Cover image of 'Cervical smears and pregnancy'

Cervical smears and pregnancy (December 2013)

Royal College of Obstetricans and Gynaecologists

This patient information leaflet provides advice for women about cervical smear tests and results, and colposcopy, during pregnancy. 

Cover image of 'Are you ready for your screen test? A guide to cervical screening for lesbian and bisexual women'

Are you ready for your screen test? A guide to cervical screening for lesbian and bisexual women (March 2012)

Lesbian and Gay Foundation

Information for lesbian and bisexual women about the importance of cervical screening. It describes the cervix and explains why it is important to be screened, who should be screened, and what happens during screening and afterwards.

Cover image of 'A woman's disease. The history of cervical cancer'

A woman's disease. The history of cervical cancer (2011)

Oxford University Press

Cervical cancer is an emotive disease with multiple connotations. It has stood for the horror of cancer, the curse of femininity, the hope of cutting-edge medical technologies and the promise of screening for malignant tumours. For a long time, this disease was identified with the most dreaded aspects of malignancies: prolonged invalidity and chronic pain, but also physical degradation, shame and social isolation. Cervical cancer displayed in parallel the dangers of being a woman. In the 20th century, innovations initially developed to control cervical cancer - radiotherapy and radium therapy, exfoliate cytology (Pap smear), homogenisation of the 'staging' of tumours, mass campaigns for an early detection of precancerous lesions of the cervix - set standards for diagnosis, treatment and prevention of other malignancies. In the late 20th century, cervical cancer underwent another important change. With the display of the role of selected strands of HPV (Human Papilloma Virus) in the genesis of this malignancy, it was transformed into a sexually transmitted disease. This new understanding of cervical cancer linked it more firmly with lifestyle choices, and thus increased the danger of stigmatisation of patients; on the other hand it opened the possibility for efficient prevention of this malignancy through vaccination. Ilana Lowy follows the disease from antiquity to the 21st century, focussing on the period since the mid-19th century, during which cervical cancer was dissociated from other gynaecological disorders and became a distinct entity. Following the ways in which new developments in science, medicine, and society have affected beliefs about medical progress and an individual's responsibility, gender roles, reproduction, and sex, Lowy demonstrates our understanding of what cervical cancer is, and how it can be prevented and cured. (Publisher)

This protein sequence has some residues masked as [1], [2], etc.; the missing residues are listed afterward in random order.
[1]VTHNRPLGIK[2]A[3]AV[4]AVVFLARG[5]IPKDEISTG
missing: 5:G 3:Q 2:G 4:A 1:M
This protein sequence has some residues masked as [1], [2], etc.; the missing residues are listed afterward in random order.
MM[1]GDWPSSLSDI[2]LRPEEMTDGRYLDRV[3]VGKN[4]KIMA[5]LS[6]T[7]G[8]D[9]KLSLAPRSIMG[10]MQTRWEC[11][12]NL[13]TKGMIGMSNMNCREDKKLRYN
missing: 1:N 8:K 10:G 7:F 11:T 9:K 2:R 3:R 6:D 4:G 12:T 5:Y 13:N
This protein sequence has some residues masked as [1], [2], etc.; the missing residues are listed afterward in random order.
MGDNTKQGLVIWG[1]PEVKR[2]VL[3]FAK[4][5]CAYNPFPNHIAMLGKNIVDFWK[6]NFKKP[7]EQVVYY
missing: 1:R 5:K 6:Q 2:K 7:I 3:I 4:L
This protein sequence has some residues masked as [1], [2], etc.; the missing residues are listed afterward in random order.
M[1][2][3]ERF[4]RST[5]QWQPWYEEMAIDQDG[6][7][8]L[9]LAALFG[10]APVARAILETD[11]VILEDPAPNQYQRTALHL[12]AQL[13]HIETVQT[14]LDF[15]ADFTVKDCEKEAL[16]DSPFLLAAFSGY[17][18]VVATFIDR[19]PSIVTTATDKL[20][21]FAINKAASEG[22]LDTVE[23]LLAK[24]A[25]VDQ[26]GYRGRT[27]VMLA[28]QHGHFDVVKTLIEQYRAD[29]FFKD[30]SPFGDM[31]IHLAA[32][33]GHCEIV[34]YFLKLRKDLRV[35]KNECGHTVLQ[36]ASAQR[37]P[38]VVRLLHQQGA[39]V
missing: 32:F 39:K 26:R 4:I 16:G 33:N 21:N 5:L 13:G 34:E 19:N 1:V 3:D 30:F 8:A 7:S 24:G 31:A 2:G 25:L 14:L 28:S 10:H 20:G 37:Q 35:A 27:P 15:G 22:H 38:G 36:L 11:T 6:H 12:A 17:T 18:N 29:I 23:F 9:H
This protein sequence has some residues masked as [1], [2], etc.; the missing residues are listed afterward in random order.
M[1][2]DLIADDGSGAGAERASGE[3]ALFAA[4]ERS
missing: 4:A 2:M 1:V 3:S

Cover image of 'Do I need a smear test?'

Do I need a smear test? (2010)

Health Scotland on behalf of the Family Advice and Information Resource

Illustrated booklet for women with learning difficulties. It explains what a smear test is, who should have one and when, and what the smear test will show.